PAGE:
Paraesophageal Hernia Repair
A paraesophageal hernia occurs when more than 1/3 of the stomach has slipped (moved) into the chest. The stomach pushes up through the opening in the diaphragm which is the muscle layer between the belly and chest. When this happens, the stomach can move around and may even twist on itself.
To repair this hernia, the enlarged opening in the diaphragm is made smaller and, in some cases, the top of the stomach is wrapped around the bottom of the esophagus to anchor the stomach. This is called fundoplication.
Care of Incisions
Your incisions will be swollen, pink, and may be numb and bruised with a small amount of clear pink drainage. This is normal.
After 2 days, you may shower and gently wash them with a mild soap and water. Do not use soaps with lotion or heavy fragrance. They can disrupt new skin growth.
Do not put lotions, powders, or ointments on the wounds.
Do not swim or soak in a bathtub or hot tub until they are healed. This may be 2 weeks or longer.
Check incision daily for signs of infection.
- Increased redness and warmth at the incision site
- Pus-like drainage
- Excess swelling or bleeding
- Temperature by mouth greater than 100.4° F, for two readings taken 4 hours apart
If there is drainage from your wounds, wear a Band-Aid® until it stops. Change the dressing at least daily and more often as needed.
Expect to have some pain from the surgery. Pain pills will be prescribed by your doctor.
If you had a laparoscopic repair, you may have shoulder pain from gas in your belly that presses on your diaphragm. This pain can be relieved by getting up and walking. Your nurses will discuss this with you.
Be sure to drink at least 6-8 glasses of fluid each day. If you are taking pain pills every 4-6 hours, you may need to take over-the-counter stool softeners (docusate sodium) and/or a fiber laxative (Benefiber®) to keep stool moving easily. Talk to your nurse or doctor if you are having problems with bowel movements.
- You will be on a pureed diet for 2 weeks.
- Once on solid food, chew your food well.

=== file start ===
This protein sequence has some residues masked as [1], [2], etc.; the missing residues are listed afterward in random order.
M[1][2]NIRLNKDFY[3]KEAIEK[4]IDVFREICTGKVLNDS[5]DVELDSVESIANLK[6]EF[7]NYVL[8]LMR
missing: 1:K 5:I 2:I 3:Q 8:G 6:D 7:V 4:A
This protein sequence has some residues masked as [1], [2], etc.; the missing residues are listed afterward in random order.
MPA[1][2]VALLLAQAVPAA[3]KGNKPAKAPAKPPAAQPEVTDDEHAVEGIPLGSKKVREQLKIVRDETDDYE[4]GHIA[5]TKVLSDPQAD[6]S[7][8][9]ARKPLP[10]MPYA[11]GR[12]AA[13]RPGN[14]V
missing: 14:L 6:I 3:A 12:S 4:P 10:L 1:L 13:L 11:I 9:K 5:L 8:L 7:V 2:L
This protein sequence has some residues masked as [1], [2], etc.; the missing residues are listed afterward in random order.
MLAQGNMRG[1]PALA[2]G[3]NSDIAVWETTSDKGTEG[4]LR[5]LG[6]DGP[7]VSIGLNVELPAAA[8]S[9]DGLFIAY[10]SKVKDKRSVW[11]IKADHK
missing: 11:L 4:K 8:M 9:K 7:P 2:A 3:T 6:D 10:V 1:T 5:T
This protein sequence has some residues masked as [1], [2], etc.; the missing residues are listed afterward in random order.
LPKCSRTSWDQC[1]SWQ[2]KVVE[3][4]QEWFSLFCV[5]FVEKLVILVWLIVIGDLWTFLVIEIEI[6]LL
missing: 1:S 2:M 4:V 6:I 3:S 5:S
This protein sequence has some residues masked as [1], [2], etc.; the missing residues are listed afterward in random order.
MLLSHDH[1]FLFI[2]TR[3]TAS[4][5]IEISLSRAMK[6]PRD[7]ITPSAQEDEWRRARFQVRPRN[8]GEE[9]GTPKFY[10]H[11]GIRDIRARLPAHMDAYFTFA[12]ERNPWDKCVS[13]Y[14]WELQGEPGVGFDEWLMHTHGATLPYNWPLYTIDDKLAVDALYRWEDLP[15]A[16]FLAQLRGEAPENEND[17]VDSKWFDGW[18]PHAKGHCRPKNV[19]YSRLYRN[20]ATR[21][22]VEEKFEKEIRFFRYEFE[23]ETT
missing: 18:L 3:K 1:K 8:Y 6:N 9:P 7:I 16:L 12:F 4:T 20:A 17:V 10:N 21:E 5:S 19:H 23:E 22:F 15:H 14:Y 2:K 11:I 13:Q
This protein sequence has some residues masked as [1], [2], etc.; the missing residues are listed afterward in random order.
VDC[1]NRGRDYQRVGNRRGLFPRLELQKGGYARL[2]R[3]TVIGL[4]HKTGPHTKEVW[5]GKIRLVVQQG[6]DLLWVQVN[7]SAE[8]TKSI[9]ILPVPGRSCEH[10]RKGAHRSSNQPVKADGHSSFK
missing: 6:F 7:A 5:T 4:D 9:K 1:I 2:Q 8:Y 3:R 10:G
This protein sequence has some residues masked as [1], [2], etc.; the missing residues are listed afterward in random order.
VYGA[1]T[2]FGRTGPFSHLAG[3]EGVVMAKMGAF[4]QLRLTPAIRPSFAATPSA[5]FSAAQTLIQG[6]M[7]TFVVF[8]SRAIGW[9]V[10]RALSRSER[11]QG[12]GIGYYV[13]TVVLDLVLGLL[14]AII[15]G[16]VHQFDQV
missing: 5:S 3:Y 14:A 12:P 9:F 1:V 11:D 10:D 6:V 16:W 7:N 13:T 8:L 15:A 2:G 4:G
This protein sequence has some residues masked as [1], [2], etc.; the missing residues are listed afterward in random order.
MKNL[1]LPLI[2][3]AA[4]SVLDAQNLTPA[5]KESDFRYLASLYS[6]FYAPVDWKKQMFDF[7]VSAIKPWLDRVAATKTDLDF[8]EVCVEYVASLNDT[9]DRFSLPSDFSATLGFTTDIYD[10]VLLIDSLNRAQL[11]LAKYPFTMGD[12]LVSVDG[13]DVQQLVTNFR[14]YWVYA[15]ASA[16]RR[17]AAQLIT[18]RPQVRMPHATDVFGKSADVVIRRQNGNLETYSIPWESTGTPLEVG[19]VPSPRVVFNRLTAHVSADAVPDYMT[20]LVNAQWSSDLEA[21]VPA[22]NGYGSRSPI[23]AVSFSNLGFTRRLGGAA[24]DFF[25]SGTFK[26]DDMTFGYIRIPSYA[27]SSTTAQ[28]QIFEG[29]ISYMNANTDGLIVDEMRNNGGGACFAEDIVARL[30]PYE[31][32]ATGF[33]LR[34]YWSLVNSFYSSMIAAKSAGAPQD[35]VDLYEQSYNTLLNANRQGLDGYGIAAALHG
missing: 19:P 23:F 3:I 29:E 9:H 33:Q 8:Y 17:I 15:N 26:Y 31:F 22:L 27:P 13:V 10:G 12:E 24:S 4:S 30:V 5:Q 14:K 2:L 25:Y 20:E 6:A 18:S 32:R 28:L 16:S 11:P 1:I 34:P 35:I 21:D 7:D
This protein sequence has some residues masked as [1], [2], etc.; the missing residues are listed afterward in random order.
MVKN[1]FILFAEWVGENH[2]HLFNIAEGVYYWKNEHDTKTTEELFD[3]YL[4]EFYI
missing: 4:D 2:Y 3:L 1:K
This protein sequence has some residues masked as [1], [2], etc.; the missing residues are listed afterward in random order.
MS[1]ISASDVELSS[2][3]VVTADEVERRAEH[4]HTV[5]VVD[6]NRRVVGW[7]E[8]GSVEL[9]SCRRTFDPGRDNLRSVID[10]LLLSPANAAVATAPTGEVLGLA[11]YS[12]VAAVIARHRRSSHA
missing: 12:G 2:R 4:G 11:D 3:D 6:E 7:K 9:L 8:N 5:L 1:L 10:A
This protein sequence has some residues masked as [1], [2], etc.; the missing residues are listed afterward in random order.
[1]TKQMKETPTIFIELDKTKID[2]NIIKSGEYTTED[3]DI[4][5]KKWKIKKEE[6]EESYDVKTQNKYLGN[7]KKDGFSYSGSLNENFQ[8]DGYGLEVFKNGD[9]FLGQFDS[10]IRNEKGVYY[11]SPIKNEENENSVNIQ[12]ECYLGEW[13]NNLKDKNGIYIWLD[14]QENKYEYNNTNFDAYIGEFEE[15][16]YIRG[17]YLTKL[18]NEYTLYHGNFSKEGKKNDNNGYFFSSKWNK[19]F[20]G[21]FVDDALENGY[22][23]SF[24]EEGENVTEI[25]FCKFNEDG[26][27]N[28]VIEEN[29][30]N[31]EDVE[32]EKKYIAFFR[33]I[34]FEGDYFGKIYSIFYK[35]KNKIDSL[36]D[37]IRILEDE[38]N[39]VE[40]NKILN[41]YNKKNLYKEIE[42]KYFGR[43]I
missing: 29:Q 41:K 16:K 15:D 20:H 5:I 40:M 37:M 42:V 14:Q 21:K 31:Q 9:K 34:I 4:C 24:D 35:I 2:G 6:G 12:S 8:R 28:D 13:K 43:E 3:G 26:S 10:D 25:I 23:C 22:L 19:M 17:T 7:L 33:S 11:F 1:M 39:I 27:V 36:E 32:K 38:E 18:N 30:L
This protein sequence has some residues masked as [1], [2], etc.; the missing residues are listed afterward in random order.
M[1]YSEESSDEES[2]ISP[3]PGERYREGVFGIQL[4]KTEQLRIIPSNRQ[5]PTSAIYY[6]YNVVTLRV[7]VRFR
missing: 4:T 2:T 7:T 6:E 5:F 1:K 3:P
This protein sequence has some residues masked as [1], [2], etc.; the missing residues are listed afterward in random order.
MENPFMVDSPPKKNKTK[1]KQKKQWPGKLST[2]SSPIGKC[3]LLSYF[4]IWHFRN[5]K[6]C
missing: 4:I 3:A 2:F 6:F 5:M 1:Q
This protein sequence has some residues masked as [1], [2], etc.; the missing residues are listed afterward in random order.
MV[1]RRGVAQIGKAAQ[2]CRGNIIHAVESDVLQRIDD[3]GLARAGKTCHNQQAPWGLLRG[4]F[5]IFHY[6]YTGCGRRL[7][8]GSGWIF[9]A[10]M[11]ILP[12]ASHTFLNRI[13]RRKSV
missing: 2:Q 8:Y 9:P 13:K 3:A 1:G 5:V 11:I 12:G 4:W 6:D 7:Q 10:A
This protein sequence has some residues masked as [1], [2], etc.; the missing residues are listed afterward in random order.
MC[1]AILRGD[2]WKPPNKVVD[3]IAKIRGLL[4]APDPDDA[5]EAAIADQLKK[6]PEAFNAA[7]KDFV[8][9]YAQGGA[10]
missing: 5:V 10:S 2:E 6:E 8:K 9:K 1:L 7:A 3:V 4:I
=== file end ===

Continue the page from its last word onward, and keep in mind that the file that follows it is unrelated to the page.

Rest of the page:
- Prevent swallowing excess air. Do not use straws. Do not chew gum or tobacco. Avoid foods that cause gas.
- See Nutrition Facts for You: After Nissen Fundoplication PI 397, and Pureed Diet PI 275
- Walk 3 times a day.
- Nothing strenuous until okayed by your doctor.
- For the first 4-6 weeks, do not lift more than 20 pounds.
- After 4 weeks, you will be able to slowly increase your level of activity.
- Do not drive for 1 week or while you are taking narcotic pain pills.
- Check with your doctor before going back to work.
- Wear loose clothing around your waist.
When to Call the Doctor
- Problems swallowing
- Pain with swallowing
- Feeling that food is getting stuck
- Nausea or vomiting
- Pain not controlled with pain pills
- Increased redness or warmth around the incision
- Pus-like drainage from the incision
- Excess swelling or bleeding from the site.
- Temperature greater than 100.4°F by mouth, for two readings taken 4 hours apart.
Surgery Clinic, Mon-Fri: 8:00 – 4:30: (608) 263-7502
After hours, weekends, and holidays: call this number and a paging operator will answer. Ask for the doctor on call for Dr. _____________________________. Leave your name and phone number with the area code. The doctor will call you back.
Toll Free: 1-800-323-8942
The information provided should not be used during any medical emergency or for the diagnosis or treatment of any medical condition. A licensed physician should be consulted for diagnosis and treatment of any and all medical conditions. Call 911 for all medical emergencies. Any duplication or distribution of the information contained herein is strictly prohibited.
Last Updated: 05/03/2012
Copyright © 05/03/2012 University of Wisconsin Hospitals and Clinics Authority. All rights reserved. Produced by the Department of Nursing. HF#5848
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